In 1674 Jodocus Van Lodenstein, a Dutch Reformed Pietist, first used the term “always reforming” in reference to the church. He said “The church is reformed and always (in need of) being reformed according to the Word of God.” Because of our wily and corrupt human nature it is still true today. Those first reformers were concerned to return to what the Church was meant to be according to scripture, correcting false and corrupt doctrine and traditions. We too need to guard against the siren call to adapt to the culture or indulge personal preferences. We must remember “Sola Scriptura.”
In that spirit Jonathan Aigner suggests 95 more theses for the modern church door. A few of them:
- How to do worship is not fundamentally a question of preference, but meaning.
- Theology, not taste, should determine how we worship.
- Worship isn’t about declaring our attraction and affection for God, but declaring the character of God, and God’s creative and redemptive acts in human history.
- Being a Christian should scare the hell out of us. If it doesn’t, we aren’t doing it right. Worship brings us together in our vulnerability.
- The world around us is ugly, and mimicking the ugliness to make church relevant ends up making the church sad and irrelevant.
- The church’s relevance is found in its divine Alternative to the ugliness of a fallen cosmos.
I had to read this next one a couple of times, but I agree with him. My reading some of the Psalms in which the writer declares his innocence and righteousness come to mind:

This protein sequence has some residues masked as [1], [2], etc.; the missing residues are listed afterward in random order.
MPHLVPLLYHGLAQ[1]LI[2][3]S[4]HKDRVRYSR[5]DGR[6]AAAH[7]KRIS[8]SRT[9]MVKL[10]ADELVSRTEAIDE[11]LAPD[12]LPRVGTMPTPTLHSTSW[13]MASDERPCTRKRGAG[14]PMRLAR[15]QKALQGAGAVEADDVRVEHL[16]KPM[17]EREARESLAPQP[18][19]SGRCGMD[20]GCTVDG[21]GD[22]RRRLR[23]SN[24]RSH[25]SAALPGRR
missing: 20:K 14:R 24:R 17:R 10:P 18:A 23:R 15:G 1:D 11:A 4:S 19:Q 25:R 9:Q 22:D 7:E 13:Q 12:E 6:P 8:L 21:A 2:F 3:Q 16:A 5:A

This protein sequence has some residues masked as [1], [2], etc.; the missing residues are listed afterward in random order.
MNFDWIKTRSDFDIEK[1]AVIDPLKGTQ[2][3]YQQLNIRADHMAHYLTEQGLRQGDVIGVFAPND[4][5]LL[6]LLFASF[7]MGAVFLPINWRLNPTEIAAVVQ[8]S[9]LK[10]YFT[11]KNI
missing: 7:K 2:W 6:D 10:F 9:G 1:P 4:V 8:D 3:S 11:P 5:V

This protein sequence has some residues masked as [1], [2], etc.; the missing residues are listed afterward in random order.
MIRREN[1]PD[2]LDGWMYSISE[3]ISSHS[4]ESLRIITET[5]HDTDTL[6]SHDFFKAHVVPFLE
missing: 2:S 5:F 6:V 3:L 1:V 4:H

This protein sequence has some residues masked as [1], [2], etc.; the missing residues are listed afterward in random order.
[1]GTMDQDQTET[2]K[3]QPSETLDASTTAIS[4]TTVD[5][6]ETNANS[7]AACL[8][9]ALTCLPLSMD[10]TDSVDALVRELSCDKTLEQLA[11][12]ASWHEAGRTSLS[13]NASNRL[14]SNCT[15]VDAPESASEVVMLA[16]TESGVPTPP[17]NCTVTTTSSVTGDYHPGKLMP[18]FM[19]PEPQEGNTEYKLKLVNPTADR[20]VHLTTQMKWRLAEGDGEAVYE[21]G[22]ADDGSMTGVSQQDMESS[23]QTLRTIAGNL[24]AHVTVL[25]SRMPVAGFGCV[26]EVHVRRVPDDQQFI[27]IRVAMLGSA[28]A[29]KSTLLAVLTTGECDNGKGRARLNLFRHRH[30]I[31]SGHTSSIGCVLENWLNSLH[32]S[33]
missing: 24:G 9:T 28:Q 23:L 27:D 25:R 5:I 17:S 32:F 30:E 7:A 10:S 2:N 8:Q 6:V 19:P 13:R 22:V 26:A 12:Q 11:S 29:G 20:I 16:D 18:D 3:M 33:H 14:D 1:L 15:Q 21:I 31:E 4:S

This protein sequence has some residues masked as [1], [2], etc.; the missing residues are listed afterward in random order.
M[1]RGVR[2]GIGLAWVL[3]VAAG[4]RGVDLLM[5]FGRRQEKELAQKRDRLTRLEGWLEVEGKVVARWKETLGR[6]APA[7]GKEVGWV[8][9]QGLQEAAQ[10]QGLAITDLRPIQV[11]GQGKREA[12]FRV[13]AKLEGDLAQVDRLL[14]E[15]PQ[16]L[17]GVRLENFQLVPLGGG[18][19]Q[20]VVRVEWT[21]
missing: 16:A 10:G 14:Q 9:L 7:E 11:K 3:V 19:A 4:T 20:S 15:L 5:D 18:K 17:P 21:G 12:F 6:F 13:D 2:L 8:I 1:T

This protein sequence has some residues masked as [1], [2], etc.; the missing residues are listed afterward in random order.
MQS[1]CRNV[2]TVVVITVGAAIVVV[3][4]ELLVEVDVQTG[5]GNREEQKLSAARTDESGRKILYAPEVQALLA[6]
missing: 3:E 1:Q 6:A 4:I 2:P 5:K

- Speaking the truth of the gospel will sometimes be a lie. Liturgy calls us to speak, sing, read, and pray words that we don’t believe. The discipline of choosing to speak the Truth over what is true in our lives at any given point will unquestionably make the truth we live closer to the Truth we speak.
Of course I agree with his comments on entertainment style music and singing in church worship. For instance:
- Music in worship isn’t supposed to be a vehicle for emotional manipulation or sensory gratification.
- Music itself carries expressive potential, and it can support theological meaning well or poorly.
- Music in worship should always serve the liturgy, instead of being either the main attraction or the “warm-up” act.
- Singing in worship is a sacred discipline.
- Through word and sacrament, worship should mold and shape the community of faith into the likeness of its Savior.